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to it and had my hairs on my eyebrows burned off. >> oh, my gosh! so as a scientist, as you're looking at this, y r you learning anything? >> well, we are. we're studying the way the lava progresses. you know, it's going in fits and starts. and we're really trying to understand how lava flows work. so we can better forecast how quickly they're going to move and give better dates about when lava might affect human infrastructure. >> that would be very helpful. peter cervelli, thank you so much for being with me. i appreciate it. >> you're welcome. still to come in the newsroom, should nasa get back into the spacecraft building business as a $200 million rocket built by a private company blows up? we'll talk about that next. on my journey across america, i've learned that when you ask someone in texas if they want "big" savings on car insurance,
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investigators from nasa and a private company are searching the virginia coastline for what led to the explosion of an unmanned virginia rocket. >> power nominal. that's just incredible pictures. the rocket exploded in air and then fell to the ground and exploded again. luckily it was unmanned. this rocket made by orbital sciences corporation. it was destroyed six seconds after liftoff. the rocket had just cleared the the launch tower when it's believed safety crew were forced to send a destructive signal after the rocket encountered a
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catastrophic failure. the cargo ship supplies equipment and experiments headed to the international space station, all destroyed with this rocket. rachel crane joins me now. let's talk about private companies making these rockets and in charge of sending supplies in one day astronauts to the international space station. >> big responsibility. >> big responsibility. so what happened with orbital. >> well, what people don't realize, actually, is that nasa has worked with the private sector since the genesis of the space agency. actually, boeing is the main contractor on the international space station. so this reliance on the private sector by nasa is nothing new. and we're not going to see that relationship change just as a result of an accident like this. >> but orbital has to be sitting back today and just -- i mean, they have to be devastated. >> of course. >> not just financially, right? >> no, this is certain ly tarnishing their reputation. spacex has flown their missions to the international space station. this was certainly a high-profile accident.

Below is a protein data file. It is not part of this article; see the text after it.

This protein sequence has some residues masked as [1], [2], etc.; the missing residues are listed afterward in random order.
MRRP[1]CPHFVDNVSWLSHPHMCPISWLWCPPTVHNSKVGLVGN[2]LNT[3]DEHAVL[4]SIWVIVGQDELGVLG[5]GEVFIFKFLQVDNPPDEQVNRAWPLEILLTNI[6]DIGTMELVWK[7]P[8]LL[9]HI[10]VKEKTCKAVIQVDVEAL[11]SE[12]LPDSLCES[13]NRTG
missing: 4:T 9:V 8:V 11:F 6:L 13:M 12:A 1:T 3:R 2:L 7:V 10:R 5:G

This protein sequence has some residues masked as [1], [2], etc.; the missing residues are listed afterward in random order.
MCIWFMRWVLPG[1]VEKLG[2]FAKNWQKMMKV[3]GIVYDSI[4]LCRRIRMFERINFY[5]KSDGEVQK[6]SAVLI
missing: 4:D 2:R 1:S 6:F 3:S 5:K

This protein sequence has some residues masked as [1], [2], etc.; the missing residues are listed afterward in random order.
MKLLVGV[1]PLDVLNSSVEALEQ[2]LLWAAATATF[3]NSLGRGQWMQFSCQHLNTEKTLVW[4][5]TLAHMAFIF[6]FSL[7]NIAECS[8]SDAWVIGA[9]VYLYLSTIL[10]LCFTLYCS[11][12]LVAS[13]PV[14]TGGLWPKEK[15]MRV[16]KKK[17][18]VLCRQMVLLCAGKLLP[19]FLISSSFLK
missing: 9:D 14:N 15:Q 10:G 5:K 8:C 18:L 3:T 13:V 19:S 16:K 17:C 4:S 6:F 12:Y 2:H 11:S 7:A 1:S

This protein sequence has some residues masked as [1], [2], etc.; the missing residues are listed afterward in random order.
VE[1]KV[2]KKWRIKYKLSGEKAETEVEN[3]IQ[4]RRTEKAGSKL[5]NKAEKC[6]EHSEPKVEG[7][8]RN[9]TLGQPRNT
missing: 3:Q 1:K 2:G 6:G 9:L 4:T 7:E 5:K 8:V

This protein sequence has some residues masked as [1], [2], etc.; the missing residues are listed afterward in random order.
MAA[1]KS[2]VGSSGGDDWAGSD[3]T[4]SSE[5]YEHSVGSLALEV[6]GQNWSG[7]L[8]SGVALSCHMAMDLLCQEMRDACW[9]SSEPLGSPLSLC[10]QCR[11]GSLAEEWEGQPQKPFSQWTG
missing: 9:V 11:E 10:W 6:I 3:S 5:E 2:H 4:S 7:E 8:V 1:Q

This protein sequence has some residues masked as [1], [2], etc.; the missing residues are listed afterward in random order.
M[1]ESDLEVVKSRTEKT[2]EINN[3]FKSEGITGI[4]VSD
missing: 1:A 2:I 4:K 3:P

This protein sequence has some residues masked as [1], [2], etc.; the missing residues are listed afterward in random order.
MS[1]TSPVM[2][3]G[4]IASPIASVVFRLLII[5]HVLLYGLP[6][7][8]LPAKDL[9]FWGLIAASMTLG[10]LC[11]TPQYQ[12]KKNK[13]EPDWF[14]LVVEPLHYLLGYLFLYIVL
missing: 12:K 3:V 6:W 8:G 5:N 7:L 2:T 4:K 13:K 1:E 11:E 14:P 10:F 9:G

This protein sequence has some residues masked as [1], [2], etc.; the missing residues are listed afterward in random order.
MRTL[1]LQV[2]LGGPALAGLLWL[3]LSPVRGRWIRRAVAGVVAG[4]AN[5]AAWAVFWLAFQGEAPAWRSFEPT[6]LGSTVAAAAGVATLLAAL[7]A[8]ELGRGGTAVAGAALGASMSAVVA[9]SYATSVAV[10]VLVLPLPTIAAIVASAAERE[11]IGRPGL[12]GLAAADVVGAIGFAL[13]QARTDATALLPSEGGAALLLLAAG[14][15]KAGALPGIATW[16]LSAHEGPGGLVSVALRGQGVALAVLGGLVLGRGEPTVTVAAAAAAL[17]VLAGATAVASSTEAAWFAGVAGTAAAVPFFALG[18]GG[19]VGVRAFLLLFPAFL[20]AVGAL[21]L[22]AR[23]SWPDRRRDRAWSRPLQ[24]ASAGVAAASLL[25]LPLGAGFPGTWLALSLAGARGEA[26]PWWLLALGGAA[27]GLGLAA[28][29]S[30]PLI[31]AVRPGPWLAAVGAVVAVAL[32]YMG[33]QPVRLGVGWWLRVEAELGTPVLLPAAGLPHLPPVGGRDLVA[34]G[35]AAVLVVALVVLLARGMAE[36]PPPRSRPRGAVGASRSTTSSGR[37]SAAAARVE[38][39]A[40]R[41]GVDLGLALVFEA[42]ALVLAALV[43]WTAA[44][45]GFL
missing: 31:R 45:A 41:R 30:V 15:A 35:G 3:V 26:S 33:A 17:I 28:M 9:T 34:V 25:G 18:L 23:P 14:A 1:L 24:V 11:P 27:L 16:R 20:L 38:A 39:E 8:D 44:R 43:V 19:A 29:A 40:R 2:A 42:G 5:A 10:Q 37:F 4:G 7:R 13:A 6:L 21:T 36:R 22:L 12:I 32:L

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luckily it was unmanned, simply cargo, yes, 5,000 pounds of it but no one was injured. >> well, i think it's interesting that orbital depends on old technology to build its rockets. spacex is the other company that nasa is under contract with and spacex will be responsible for sending astronauts into space. >> along with bowing. >> so why the other bittal using the old technology. why wouldn't it say "wow, this is our chance to show what we can do"? >> it's interesting. there's a space trash talk that happens within the aerospace industry and back in 2012 elon musk referred to the other bittal science system as a joke. now, he tweeted out yesterday his condolences for the company so certainly no one's rooting for anybody to have an explosion. the industry wins when everybody wins but it's a competitive spirit out there to say the leas least. >> what will happen with orbital. >> this is the third of eight missions that nasa has